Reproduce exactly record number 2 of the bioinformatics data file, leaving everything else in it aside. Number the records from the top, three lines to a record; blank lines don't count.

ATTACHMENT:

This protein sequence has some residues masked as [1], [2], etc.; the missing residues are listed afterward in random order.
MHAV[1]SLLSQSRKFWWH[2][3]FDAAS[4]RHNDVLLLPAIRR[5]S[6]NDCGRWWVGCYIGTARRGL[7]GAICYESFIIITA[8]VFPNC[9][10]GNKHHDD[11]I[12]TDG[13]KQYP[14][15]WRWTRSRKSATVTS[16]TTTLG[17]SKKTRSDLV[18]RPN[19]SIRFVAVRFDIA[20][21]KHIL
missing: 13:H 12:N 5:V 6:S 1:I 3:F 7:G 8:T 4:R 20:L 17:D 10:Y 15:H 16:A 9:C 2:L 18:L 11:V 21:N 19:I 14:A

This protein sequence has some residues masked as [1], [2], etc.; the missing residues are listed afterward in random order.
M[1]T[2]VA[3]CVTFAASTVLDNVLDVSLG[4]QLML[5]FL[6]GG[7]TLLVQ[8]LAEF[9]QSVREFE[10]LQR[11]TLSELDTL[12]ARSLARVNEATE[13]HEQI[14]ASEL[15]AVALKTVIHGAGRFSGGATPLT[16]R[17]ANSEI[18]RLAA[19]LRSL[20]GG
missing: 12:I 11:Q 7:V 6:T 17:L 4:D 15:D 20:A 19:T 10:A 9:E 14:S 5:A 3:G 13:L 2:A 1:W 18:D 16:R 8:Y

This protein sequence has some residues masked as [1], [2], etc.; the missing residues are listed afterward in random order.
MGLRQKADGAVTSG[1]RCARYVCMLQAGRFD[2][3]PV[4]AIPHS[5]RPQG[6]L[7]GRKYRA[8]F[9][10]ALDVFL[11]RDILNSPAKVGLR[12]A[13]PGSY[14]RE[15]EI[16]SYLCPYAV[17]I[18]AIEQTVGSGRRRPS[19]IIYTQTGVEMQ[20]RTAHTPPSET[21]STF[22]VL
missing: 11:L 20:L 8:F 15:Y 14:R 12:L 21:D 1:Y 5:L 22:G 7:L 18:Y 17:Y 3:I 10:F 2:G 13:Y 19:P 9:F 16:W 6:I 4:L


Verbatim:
This protein sequence has some residues masked as [1], [2], etc.; the missing residues are listed afterward in random order.
M[1]T[2]VA[3]CVTFAASTVLDNVLDVSLG[4]QLML[5]FL[6]GG[7]TLLVQ[8]LAEF[9]QSVREFE[10]LQR[11]TLSELDTL[12]ARSLARVNEATE[13]HEQI[14]ASEL[15]AVALKTVIHGAGRFSGGATPLT[16]R[17]ANSEI[18]RLAA[19]LRSL[20]GG
missing: 12:I 11:Q 7:V 6:T 17:L 4:D 15:D 20:A 19:T 10:A 9:E 14:S 5:A 3:G 13:L 2:A 1:W 18:D 16:R 8:Y